Your family changes over time. A divorce agreement issued years ago may no longer be suitable as your financial and physical circumstances change. You might need a post-divorce decree modification. 

Below, the attorneys at Wiley Lavender Maknoor, PC, explain New Jersey divorce decree modifications. Our experienced north New Jersey divorce attorneys are standing by to help if you feel you need such a modification. Contact us today to get started.

What Is a Post-Divorce Decree Modification?

A post-divorce decree modification is a legal procedure that seeks to change one or more of the terms of your divorce. A divorce decree is an official, final judgment by the court that addresses the terms and conditions of the divorce. These terms may be negotiated between the parties or decided by a court at trial.

Divorce decrees address issues such as:

The only way to change anything in a final divorce decree is to go back to court and ask the court to change one of these terms. 

What Terms Can You Modify?

Unfortunately, you cannot get a post-divorce decree modification for anything. Generally, the court will only consider modifications for the following:

  • Increasing or reducing child support payments,
  • Increasing or reducing alimony payments,
  • Terminating alimony or child support payments,
  • Changing parenting time or visitation, or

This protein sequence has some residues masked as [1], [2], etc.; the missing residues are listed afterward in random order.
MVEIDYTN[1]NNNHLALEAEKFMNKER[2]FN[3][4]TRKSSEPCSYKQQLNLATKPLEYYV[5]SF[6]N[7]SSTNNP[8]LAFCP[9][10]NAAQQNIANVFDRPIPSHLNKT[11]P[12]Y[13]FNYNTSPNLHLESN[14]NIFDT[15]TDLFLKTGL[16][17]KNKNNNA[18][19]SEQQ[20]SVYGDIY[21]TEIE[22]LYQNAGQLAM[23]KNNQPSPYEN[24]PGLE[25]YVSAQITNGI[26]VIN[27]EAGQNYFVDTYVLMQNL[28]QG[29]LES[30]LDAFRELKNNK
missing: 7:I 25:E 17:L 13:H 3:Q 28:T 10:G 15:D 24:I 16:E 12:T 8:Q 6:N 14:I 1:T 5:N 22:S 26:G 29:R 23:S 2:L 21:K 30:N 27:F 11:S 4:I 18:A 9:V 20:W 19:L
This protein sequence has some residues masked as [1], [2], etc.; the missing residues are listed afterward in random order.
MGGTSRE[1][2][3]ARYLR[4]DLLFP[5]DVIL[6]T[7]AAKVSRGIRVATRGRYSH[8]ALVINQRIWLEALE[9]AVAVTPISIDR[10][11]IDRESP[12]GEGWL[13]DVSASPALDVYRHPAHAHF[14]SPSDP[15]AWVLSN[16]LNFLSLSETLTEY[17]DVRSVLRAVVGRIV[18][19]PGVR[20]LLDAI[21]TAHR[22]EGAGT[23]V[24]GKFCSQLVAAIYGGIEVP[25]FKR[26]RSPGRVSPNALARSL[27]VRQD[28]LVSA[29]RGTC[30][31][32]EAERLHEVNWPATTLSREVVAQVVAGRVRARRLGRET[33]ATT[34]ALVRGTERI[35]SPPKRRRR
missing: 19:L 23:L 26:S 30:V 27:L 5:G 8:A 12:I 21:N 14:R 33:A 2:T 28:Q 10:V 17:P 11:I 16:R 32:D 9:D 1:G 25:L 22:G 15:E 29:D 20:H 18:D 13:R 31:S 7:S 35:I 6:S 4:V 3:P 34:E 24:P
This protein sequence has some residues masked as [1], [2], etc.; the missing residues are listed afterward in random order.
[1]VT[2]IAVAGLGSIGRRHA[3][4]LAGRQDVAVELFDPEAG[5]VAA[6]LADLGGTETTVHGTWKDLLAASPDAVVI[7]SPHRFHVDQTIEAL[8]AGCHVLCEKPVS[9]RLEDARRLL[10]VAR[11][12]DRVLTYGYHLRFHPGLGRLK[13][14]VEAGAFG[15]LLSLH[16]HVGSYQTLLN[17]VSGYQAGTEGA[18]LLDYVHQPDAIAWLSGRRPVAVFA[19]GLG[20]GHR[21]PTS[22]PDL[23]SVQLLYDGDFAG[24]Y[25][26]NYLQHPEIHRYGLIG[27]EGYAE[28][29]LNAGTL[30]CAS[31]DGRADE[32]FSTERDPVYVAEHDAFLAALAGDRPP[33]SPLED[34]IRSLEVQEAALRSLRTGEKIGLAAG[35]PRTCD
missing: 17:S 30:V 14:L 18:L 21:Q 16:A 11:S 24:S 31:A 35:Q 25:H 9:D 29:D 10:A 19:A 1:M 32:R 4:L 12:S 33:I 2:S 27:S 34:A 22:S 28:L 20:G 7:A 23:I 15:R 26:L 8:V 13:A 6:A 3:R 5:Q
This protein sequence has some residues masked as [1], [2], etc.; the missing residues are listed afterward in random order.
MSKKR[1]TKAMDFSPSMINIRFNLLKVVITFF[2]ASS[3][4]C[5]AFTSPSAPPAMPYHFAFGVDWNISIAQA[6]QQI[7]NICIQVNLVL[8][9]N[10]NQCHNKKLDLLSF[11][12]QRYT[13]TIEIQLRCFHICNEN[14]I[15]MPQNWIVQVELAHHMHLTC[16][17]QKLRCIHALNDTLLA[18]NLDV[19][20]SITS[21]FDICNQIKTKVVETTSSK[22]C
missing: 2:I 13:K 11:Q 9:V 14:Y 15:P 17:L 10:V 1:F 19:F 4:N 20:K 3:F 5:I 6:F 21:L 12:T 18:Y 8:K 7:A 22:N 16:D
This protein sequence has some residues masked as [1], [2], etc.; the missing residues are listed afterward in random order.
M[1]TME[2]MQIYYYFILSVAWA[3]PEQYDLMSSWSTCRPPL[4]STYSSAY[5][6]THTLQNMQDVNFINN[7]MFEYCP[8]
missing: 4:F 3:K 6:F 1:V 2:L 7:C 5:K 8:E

• Altering custody arrangements.

Generally, a court will not modify an order regarding the distribution of marital property unless you believe your spouse hid property from you and the court during the divorce process.

You should speak with a New Jersey divorce attorney to understand the options available if you disagree with the distribution of marital assets.

Divorce Decree Modification Legal Standards

A court will only grant a post-decree modification if you meet specific legal requirements. Like with the original divorce terms, the parties can either agree to such alterations or a court will decide.

Alimony Modification

If you want to modify an alimony award, you must show the court that you’ve experienced a significant financial change in circumstances. And it’s important to note that the economic change must be involuntary.

Thus, losing your job or experiencing a significant health issue could be considered a significant change of circumstances. However, voluntarily quitting your job is not likely to qualify you for a modification.

Child Support Modification

Much like an alimony modification, you’ll have to show a significant and permanent change in financial circumstances to qualify for a child support modification. Plus, New Jersey also requires child support orders to be reviewed every three years due to cost-of-living adjustments.

Child Custody Modification

Children’s lives can change significantly over time. Thus, it’s understandable that the custody arrangement that worked for a small child might not work for a teenager. You can request a custody modification, so long as you can show that it’s in the best interest of the child.

There are many factors involved in determining a child’s best interest, so speaking with an attorney can help you determine if the changes you seek are warranted.

Contact Our Attorneys Today

Modifications involve several legal steps that can feel overwhelming. Fortunately, your local Metuchen attorneys at Wiley Lavender Maknoor, PC, can help. We’re strategic litigators and negotiators who can advise you on your legal options. Contact us today.